About Professor Chamberlin
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Professor Sean Chamberlin teaches oceanography, meteorology, earth science, marine biology, and marine mammal biology in the Division of Natural Sciences, Department of Earth Sciences, at Fullerton Community College in Fullerton, California, USA, where he has worked as a full-time instructor since August 1996.
A "Brief" Biography (for my students)
Professor Sean was born in February 1956 in West Palm Beach, Florida, where rockets from the Apollo space program frequently soared overhead, and where nearby reefs offered a bounty of ocean life for exploring the undersea world via snorkeling and scuba. These influences shaped his early life and established his boyhood heroes: John Glenn, an astronaut and the first man to orbit the Earth, and Jacques Cousteau, an explorer and underwater filmmaker, who inspired generations of people to learn more about the undersea world. Later, Pablo Casals, a cellist and humanitarian, would become another important hero.
As a senior at Forest Hill High School (1973-1974), Professor Sean attended Palm Beach Junior College where he took courses in oceanography and marine biology. Seeking a degree program in oceanography, he enrolled in the University of Washington (1974-1979), where he received a BA in Oceanography. Uncertain of his path, and having an interest in writing, he completed courses towards a BA in English at UW (1981-1983; awarded 1993). Still passionate about oceanography, he attended the University of Southern California (1983-1989) where he worked with Professor Dale Kiefer and earned a PhD in Biology for his thesis, Light Absorption, Natural Fluorescence and Photosynthesis in the Open Ocean. It was at USC that he traveled aboard Norwegian research vessels and ate fish balls (fish formed into balls, not...) in the Barents Sea, spent five weeks on an icebreaker (R/V Polar Duke), walked on sea ice in the Weddell Sea (Antarctica), and conducted research aboard his hero's ship, the Cousteau Society's Calypso, in the South Pacific Ocean. Captain Cousteau was the real thing, a genuine and remarkable man who led extraordinary efforts to protect ocean resources and promote peace in the world. Meeting Cousteau and working with his team was a boyhood dream come true. Professor Sean continued research in ocean optics and phytoplankton productivity at Lamont-Doherty Earth Observatory of Columbia University (1989-1991, postdoctoral fellow), where he traveled to Iceland, the Azores, and Portugal, while completing research in the North Atlantic. While at FC, Professor Sean participated in cruises to the Bermuda Triangle (i.e., Sargasso Sea) and the Greenland Sea.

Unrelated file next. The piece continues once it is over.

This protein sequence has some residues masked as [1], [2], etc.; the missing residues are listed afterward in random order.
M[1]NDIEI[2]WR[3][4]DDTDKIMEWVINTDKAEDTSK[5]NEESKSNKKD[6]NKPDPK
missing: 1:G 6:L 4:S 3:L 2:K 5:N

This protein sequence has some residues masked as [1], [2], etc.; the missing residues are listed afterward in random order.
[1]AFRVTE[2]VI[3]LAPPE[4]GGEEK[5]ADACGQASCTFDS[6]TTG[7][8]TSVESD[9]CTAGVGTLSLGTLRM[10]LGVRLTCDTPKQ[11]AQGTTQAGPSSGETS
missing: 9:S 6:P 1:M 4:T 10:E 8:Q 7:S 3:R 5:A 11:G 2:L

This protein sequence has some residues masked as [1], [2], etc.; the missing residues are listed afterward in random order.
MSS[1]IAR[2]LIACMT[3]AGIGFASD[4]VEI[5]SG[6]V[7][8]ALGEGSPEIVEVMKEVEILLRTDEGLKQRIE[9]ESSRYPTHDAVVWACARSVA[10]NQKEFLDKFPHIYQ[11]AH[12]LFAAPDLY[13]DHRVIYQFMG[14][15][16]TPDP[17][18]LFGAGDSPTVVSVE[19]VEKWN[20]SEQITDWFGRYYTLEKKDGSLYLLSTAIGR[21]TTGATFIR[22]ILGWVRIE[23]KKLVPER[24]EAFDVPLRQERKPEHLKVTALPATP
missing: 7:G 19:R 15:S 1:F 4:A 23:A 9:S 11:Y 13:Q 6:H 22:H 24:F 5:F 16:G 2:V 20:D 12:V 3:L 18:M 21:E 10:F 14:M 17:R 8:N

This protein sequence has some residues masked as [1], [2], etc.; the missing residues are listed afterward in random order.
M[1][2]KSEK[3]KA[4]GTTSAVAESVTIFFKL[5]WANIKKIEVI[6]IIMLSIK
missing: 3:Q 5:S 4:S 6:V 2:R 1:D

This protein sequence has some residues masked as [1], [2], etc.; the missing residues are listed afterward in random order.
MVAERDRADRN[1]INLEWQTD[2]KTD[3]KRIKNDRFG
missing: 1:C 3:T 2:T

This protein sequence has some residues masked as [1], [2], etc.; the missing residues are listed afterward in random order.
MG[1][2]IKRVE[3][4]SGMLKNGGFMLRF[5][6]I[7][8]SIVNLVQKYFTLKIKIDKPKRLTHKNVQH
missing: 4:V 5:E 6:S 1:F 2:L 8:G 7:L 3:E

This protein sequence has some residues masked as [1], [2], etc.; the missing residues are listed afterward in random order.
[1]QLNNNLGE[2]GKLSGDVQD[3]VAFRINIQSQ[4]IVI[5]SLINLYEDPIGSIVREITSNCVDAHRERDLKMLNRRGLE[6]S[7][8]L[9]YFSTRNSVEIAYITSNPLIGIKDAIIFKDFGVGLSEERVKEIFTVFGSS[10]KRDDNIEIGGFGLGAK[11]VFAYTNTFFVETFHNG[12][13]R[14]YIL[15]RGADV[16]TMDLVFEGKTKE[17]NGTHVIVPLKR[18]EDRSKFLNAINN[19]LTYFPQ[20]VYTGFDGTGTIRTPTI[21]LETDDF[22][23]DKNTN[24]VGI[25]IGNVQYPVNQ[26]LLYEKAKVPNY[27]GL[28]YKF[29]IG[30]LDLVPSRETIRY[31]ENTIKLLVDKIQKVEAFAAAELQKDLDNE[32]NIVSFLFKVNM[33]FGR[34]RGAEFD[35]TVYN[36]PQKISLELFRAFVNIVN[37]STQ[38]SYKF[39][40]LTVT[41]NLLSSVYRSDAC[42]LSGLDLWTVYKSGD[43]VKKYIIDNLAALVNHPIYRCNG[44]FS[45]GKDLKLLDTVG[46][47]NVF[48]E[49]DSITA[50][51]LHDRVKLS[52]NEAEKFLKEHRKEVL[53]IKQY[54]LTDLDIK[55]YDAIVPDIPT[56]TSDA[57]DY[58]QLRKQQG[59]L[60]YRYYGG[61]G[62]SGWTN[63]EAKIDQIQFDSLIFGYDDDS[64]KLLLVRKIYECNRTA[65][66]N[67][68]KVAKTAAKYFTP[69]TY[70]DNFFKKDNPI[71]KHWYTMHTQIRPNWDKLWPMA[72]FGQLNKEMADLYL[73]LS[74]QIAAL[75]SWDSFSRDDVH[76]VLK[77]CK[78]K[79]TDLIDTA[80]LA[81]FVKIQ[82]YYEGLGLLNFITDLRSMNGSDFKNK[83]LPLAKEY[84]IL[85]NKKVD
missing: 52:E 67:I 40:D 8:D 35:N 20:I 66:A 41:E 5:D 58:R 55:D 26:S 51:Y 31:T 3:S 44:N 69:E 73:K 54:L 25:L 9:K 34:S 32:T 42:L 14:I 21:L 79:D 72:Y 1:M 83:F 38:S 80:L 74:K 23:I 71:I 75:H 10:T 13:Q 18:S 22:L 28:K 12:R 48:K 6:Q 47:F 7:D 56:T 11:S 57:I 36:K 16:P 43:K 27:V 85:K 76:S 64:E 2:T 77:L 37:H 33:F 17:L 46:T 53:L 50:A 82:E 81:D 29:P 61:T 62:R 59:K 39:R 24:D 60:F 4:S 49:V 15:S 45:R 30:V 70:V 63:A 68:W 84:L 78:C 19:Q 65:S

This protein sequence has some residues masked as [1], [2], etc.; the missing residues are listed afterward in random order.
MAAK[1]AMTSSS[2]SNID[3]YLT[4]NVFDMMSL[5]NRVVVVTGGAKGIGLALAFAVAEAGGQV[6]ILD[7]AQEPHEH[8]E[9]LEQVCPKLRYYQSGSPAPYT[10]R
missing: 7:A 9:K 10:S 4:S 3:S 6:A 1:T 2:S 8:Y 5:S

To earn money for all this college, Professor Sean began working at age 12 when he started his own lawn mowing business. In high school, he continued to mow lawns, worked holidays in Christmas tree lots, and worked part-time for a private laboratory, Bio-Viro-D, where he fed catfish, among other duties. During his college years, he worked as a work-study student in genetics, fisheries, and oceanography labs at the UW (where he cleaned glassware, identified seaweeds, and counted phytoplankton, respectively). He also directed traffic and sold tickets for the Washington State Ferry System, and did a brief stint as a busboy at a French restaurant in Pioneer square. As a post-doc, he taught marine biology and oceanography as an adjunct professor at University of Connecticut, Stamford. After completing his postoctoral work, Professor Sean worked as a marine biologist for a startup oil spill response company, Ecomarine, (housed in the offices of OMI Corp, a major shipping company located at 90 Park Avenue, NY, NY). Subsequently, he was employed as a Biotechnology Products Manager for an environmental products startup, Harvey Universal, in Torrance, CA. He also worked for a year as a technical editor for Groundwater Technology, an environmental remediation company, now a part of Fluor Daniels, in Irvine. In fall 1996, he was hired full-time by Fullerton College. While at Fullerton College, he has also worked as an educational researcher and consultant, wrote an episode for a telecourse ("Survivors", The Endless Voyage, Intelecom), and published a textbook (Exploring the World Ocean, McGraw-Hill).